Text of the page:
Venturimeter: Definition, Parts, Working, Equation, Applications, Installation

Venturimeter is a type of flowmeter that works on the principle of Bernoulli’s Equation. This device is widely used in the water, chemical, pharmaceutical, and oil & gas industries to measure the flow rates of fluids inside a pipe. The pipe cross-sectional area is reduced to create a pressure difference which is measured with a manometer to determine the rate of fluid flow. So, the venturi meter is a differential head type flowmeter that converts pressure energy into kinetic energy. The principle of the Venturimeter was demonstrated by Giovanni Batista Venturi (Hence the name Venturimeter), But it was first used in practical metering applications by Clemens Herschel. In this article, we will explore the parts, working principles, equations, and applications of the Venturimeter.

Venturimeter Diagram and Parts

A venturimeter consists of four parts:

  1. Cylindrical Inlet Section
  2. Conical convergent Section
  3. Cylindrical throat and
  4. Conical divergent outlet

Fig. 1 below shows a typical venturimeter diagram with its parts.

Venturimeter Diagram with Parts
Fig. 1: Typical Venturimeter Diagram with Parts

There are two tappings on the venturi meter for pressure measurement; the upstream pressure tapping is located at a distance of one-half of pipe diameter (D/2) upstream of the convergent entry, while the downstream pressure tapping is located in the throat (d/2) as shown in Fig. 1.

  • Cylindrical Entrance Section: Venturimeter entrance is a straight cylindrical section with a length equal to 5 to 8 times the pipe diameter.
  • Convergence Conical Section: In this section, the venturi meter tube diameter gradually decreases. The conical angle is normally 210 ± 20. While the liquid flows inside the venturimeter, the velocity of fluid increases at the expense of a decrease in pressure.
  • Cylindrical Throat: Throat consists of the minimum venturemeter diameter. In the throat section, the velocity is maximum and pressure is minimum. Normally, throat diameter = 1/3 to 1/4th of inlet pipe diameter.
  • Diverging Conical section: At this section of venturimeter, the tube diameter gradually increases. So, the pressure is build up again to the original inlet pressure. The cone angle is 5-70. British Standard BS-1042 specifies two conical angles, 5–70 and 14–150 for the outlet cone.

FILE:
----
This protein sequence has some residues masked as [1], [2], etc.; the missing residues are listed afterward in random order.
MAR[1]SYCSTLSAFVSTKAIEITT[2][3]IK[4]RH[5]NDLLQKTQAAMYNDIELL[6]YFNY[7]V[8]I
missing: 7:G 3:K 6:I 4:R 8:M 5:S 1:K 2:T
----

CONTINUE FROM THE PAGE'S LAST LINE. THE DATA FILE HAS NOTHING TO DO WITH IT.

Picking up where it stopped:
Materials for Venturimeter

Small-size venturimeter are made of brass, glass, or bronze and large venturimeters are made of cast iron, steel, or stainless steel.

Working principle of Venturimeter

When a fluid flows through a venturimeter, it accelerates in the convergent section and then decelerates in the divergent section. The pressure difference between an upstream section and the throat is measured by a manometer. Using that differential pressure, applying Bernoulli’s Equation and Contininuity Equitation the volumetric flow rate can be estimated. In the next section, the equations of venturimeter to find the discharge value are discussed.

Venturimeter Equations

Bernoulli’s principle states the relation between pressure (P), kinetic energy, and gravitational potential energy of a fluid inside a pipe. The mathematical form of Bernoulli’s equation is given as:

Bernoulli's equation for Venturimeter


  • p= pressure inside the pipe
  • ρ =density of the fluid
  • g =gravitational constant
  • v = velocity
  • z=elevation or head
  • a = cross-sectional area of the pipe
  • d= diameter of the pipe

Suffixes 1 and 2 are used to denote two different areas; 1 denotes cylindrical inlet section and 2 denotes throat section.

Now as the pipe is horizontal; there is no difference in elevation of pipe centerline; So, z1=z2. Re-arranging the above equation we get the following:

(p1-p2)/ρg = (v22-v12)/2g

(p– p2)/ ρg is the difference of pressure heads in sections 1 and 2 which is equal to h that can be measured in the differential manometer. So the above equation becomes

h=(v22-v12)/2g……….eqn. 1

Now applying continuity equations between the same sections 1 and 2, we get

a1v1=a2v2 or v1=(a2v2)/a1

Putting this value of v1 in eqn. 1 and solving we get,

So, the rate of flow through the throat (Q) can be calculated as Q=a2v2; Substituting the above value of v2 we get,

Ideal Flow rate Equation through venturimeter throat

This Q represents the theoretical discharge of Venturi Meter in ideal condition. But in actual practice, there will always be some frictional loss. Hence, the actual discharge will always be less than the theoretical discharge. So, to calculate the actual discharge, the above Q value is multiplied by Cd, called the Coefficient of discharge of venturimeter. So the actual flow rate through the throat of the venturimeter will be given by the following equation.

Actual Flow rate through venturimeter

Coefficient of Discharge of Venturimeter (Cd)

The coefficient of discharge for Venturimeter, Cd is defined as the ratio of the actual flow rate through the venturi meter tube to the theoretical flow rate. So the venturi meter discharge coefficient is given by: